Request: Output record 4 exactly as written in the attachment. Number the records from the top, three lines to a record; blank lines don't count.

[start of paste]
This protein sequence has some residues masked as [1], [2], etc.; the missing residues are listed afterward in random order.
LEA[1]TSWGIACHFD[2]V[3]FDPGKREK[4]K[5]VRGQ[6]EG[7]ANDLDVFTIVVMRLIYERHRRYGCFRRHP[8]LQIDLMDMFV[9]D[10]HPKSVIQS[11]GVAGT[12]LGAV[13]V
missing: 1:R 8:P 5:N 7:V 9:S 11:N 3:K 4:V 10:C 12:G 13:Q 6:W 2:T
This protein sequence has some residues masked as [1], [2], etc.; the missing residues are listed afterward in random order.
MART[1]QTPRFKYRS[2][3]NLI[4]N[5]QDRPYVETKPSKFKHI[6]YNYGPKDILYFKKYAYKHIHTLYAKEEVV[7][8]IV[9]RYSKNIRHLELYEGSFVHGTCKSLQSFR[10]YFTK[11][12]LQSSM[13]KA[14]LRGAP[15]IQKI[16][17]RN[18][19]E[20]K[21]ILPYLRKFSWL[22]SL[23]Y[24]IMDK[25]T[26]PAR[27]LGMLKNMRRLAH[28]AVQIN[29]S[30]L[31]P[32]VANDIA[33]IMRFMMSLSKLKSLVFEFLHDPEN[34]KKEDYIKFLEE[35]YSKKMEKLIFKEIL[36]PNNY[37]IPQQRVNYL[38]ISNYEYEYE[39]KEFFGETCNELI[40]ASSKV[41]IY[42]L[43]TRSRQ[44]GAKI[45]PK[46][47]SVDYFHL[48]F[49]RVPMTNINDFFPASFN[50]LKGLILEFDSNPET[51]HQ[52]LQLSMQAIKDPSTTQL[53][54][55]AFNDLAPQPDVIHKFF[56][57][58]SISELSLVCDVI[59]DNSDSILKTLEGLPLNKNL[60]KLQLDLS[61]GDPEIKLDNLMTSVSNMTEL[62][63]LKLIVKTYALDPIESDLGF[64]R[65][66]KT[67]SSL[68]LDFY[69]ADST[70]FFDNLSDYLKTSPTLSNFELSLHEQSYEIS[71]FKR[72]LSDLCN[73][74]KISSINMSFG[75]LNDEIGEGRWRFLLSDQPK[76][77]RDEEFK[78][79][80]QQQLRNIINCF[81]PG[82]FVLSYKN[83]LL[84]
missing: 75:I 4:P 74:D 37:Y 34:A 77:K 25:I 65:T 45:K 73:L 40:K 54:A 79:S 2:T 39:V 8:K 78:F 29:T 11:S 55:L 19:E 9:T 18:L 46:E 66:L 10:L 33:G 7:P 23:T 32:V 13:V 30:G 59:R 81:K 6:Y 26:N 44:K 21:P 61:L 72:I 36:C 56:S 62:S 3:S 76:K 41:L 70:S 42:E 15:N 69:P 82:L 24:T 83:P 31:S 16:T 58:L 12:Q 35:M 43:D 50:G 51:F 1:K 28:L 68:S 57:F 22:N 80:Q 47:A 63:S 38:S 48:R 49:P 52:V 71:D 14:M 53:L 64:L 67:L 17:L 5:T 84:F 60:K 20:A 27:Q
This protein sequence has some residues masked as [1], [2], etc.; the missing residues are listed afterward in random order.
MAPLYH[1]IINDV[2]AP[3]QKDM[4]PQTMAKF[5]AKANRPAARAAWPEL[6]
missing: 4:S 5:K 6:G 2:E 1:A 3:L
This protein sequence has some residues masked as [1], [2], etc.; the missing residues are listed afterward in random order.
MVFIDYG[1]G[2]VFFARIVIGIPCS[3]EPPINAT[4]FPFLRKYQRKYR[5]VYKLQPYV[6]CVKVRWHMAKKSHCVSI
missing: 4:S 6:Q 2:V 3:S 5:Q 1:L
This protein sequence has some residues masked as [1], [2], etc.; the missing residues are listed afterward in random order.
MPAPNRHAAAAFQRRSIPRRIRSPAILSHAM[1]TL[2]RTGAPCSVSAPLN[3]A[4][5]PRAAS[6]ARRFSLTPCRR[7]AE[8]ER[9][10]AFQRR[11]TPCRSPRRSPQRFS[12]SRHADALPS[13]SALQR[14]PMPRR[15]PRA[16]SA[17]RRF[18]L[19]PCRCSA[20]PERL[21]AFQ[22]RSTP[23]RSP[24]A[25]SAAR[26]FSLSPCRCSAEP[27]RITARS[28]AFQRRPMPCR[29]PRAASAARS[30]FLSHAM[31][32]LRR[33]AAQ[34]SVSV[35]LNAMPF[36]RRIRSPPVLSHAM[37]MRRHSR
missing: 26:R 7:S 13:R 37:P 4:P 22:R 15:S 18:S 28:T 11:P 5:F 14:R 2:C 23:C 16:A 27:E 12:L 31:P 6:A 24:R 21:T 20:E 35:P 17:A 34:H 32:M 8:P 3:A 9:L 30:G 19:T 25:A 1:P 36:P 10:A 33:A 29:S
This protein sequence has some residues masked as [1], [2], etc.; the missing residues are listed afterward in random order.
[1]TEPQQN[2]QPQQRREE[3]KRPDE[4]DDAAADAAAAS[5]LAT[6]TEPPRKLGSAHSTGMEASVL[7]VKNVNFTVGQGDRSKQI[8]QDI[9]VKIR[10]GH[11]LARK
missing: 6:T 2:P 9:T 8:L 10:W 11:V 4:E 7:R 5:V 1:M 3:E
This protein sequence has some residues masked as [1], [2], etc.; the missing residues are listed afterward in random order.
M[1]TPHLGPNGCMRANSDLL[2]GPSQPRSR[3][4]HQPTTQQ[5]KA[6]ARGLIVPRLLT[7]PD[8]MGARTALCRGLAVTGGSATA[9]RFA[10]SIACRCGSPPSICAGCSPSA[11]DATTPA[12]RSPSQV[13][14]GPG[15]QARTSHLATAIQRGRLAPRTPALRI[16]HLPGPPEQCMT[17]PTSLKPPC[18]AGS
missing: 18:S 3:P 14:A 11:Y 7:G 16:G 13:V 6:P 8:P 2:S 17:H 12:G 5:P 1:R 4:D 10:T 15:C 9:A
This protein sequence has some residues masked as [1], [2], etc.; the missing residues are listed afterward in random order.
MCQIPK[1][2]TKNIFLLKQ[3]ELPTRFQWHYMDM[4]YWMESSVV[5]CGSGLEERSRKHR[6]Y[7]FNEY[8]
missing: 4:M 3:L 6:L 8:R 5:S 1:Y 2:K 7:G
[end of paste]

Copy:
This protein sequence has some residues masked as [1], [2], etc.; the missing residues are listed afterward in random order.
MVFIDYG[1]G[2]VFFARIVIGIPCS[3]EPPINAT[4]FPFLRKYQRKYR[5]VYKLQPYV[6]CVKVRWHMAKKSHCVSI
missing: 4:S 6:Q 2:V 3:S 5:Q 1:L